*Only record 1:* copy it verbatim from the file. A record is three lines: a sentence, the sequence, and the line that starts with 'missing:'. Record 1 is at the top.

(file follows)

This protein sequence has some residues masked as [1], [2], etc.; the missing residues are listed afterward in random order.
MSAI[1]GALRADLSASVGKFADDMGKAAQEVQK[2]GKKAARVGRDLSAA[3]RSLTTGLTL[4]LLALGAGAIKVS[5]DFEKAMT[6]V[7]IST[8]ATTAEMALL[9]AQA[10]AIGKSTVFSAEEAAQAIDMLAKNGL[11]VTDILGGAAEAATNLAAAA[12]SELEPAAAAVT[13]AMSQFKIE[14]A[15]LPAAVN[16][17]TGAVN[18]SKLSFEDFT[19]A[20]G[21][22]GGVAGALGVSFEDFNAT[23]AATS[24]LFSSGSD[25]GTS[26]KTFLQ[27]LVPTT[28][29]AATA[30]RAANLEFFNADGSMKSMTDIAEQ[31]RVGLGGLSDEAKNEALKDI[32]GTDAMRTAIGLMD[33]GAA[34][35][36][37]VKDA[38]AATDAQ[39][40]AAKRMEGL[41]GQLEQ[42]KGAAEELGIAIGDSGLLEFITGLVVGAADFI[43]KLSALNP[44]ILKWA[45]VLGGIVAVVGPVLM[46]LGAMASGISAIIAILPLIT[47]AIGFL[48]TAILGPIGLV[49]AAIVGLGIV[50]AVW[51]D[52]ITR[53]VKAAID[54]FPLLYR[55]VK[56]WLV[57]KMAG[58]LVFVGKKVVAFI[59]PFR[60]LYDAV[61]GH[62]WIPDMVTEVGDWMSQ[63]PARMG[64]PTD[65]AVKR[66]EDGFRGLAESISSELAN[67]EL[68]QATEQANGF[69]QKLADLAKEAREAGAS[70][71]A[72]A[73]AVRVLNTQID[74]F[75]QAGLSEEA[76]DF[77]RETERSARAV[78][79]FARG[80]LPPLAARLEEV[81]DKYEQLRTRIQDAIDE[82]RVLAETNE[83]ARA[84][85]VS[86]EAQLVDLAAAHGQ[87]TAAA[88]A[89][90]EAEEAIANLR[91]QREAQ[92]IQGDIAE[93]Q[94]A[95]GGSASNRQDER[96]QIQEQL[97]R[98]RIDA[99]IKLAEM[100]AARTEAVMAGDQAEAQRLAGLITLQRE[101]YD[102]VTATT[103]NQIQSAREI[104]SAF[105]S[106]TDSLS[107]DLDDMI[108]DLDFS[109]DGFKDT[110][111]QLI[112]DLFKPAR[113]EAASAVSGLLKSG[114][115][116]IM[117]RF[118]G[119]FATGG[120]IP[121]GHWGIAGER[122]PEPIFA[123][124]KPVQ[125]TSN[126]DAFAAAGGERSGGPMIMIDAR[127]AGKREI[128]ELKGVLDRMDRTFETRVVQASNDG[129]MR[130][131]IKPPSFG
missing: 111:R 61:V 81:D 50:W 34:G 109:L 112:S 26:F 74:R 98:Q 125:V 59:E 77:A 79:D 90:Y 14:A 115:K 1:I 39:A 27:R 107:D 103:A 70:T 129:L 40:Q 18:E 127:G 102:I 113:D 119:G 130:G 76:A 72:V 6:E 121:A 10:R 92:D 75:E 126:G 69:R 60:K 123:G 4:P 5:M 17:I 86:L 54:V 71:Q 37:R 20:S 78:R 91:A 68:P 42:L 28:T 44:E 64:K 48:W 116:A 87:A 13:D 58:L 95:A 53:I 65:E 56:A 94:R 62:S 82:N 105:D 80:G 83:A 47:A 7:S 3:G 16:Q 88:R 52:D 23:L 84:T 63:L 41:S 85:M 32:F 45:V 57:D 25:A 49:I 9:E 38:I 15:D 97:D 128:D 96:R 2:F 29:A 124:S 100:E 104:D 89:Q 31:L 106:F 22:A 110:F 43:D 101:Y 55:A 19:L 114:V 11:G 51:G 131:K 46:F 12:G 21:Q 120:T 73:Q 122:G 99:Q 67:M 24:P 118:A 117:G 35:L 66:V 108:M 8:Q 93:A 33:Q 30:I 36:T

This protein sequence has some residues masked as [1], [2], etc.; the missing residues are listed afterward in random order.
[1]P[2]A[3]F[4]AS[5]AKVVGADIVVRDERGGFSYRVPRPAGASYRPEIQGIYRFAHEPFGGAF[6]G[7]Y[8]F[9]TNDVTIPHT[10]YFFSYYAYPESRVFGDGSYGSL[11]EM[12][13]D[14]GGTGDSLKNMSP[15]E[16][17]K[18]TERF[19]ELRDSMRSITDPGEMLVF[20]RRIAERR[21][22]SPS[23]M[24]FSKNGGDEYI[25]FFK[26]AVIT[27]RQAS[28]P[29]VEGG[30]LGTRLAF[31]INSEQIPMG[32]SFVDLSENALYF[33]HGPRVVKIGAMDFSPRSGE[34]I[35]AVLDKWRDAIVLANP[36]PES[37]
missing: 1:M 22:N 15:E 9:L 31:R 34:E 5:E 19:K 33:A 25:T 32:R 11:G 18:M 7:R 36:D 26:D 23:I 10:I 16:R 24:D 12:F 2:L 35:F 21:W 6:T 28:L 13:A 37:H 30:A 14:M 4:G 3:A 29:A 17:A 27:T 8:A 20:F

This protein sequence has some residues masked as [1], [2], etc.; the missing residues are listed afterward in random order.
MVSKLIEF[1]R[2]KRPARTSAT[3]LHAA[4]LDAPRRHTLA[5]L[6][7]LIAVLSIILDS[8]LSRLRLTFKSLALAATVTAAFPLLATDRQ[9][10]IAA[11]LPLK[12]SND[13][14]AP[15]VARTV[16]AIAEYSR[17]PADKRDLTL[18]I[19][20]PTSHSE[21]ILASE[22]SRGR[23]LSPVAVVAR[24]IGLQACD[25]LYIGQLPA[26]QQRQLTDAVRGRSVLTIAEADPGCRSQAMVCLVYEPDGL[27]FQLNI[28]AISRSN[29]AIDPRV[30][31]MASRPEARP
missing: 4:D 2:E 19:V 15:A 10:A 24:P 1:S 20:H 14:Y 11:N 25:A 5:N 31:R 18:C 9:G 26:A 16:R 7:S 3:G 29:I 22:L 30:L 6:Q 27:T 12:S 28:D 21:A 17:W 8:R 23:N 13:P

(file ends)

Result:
This protein sequence has some residues masked as [1], [2], etc.; the missing residues are listed afterward in random order.
MSAI[1]GALRADLSASVGKFADDMGKAAQEVQK[2]GKKAARVGRDLSAA[3]RSLTTGLTL[4]LLALGAGAIKVS[5]DFEKAMT[6]V[7]IST[8]ATTAEMALL[9]AQA[10]AIGKSTVFSAEEAAQAIDMLAKNGL[11]VTDILGGAAEAATNLAAAA[12]SELEPAAAAVT[13]AMSQFKIE[14]A[15]LPAAVN[16][17]TGAVN[18]SKLSFEDFT[19]A[20]G[21][22]GGVAGALGVSFEDFNAT[23]AATS[24]LFSSGSD[25]GTS[26]KTFLQ[27]LVPTT[28][29]AATA[30]RAANLEFFNADGSMKSMTDIAEQ[31]RVGLGGLSDEAKNEALKDI[32]GTDAMRTAIGLMD[33]GAA[34][35][36][37]VKDA[38]AATDAQ[39][40]AAKRMEGL[41]GQLEQ[42]KGAAEELGIAIGDSGLLEFITGLVVGAADFI[43]KLSALNP[44]ILKWA[45]VLGGIVAVVGPVLM[46]LGAMASGISAIIAILPLIT[47]AIGFL[48]TAILGPIGLV[49]AAIVGLGIV[50]AVW[51]D[52]ITR[53]VKAAID[54]FPLLYR[55]VK[56]WLV[57]KMAG[58]LVFVGKKVVAFI[59]PFR[60]LYDAV[61]GH[62]WIPDMVTEVGDWMSQ[63]PARMG[64]PTD[65]AVKR[66]EDGFRGLAESISSELAN[67]EL[68]QATEQANGF[69]QKLADLAKEAREAGAS[70][71]A[72]A[73]AVRVLNTQID[74]F[75]QAGLSEEA[76]DF[77]RETERSARAV[78][79]FARG[80]LPPLAARLEEV[81]DKYEQLRTRIQDAIDE[82]RVLAETNE[83]ARA[84][85]VS[86]EAQLVDLAAAHGQ[87]TAAA[88]A[89][90]EAEEAIANLR[91]QREAQ[92]IQGDIAE[93]Q[94]A[95]GGSASNRQDER[96]QIQEQL[97]R[98]RIDA[99]IKLAEM[100]AARTEAVMAGDQAEAQRLAGLITLQRE[101]YD[102]VTATT[103]NQIQSAREI[104]SAF[105]S[106]TDSLS[107]DLDDMI[108]DLDFS[109]DGFKDT[110][111]QLI[112]DLFKPAR[113]EAASAVSGLLKSG[114][115][116]IM[117]RF[118]G[119]FATGG[120]IP[121]GHWGIAGER[122]PEPIFA[123][124]KPVQ[125]TSN[126]DAFAAAGGERSGGPMIMIDAR[127]AGKREI[128]ELKGVLDRMDRTFETRVVQASNDG[129]MR[130][131]IKPPSFG
missing: 111:R 61:V 81:D 50:W 34:G 109:L 112:S 26:F 74:R 98:Q 125:V 59:E 77:A 79:D 90:Y 14:A 115:K 1:I 39:A 27:R 107:D 103:A 70:T 129:L 40:Q 18:E 127:G 102:I 113:D 119:G 130:G 76:A 72:V 6:E 121:A 10:R 92:D 75:E 126:G 69:R 60:K 123:G 4:P 5:M 17:I 86:L 54:V 71:Q 37:R 20:S 78:R 91:A 68:P 42:L 28:T 44:E 64:K 48:W 116:A 87:A 13:D 58:L 95:A 53:I 65:E 56:A 94:R 62:S 82:N 105:D 80:G 83:A 47:A 7:S 3:G 16:Q 88:R 52:D 23:L 84:T 63:L 41:S 85:M 32:F 45:V 57:D 25:A 49:I 9:E 38:I 15:D 97:D 128:D 96:R 2:F 29:A 124:S 100:E 104:D 89:Q 31:L 106:F 22:A 110:F 43:D 101:Y 55:A 19:L 114:V 11:G 51:G 131:K 46:F 12:G 21:Q 120:T 73:Q 122:G 99:Q 67:M 24:P 118:A 117:G 35:L 66:V 108:M 8:Q 93:A 33:Q 30:I 36:T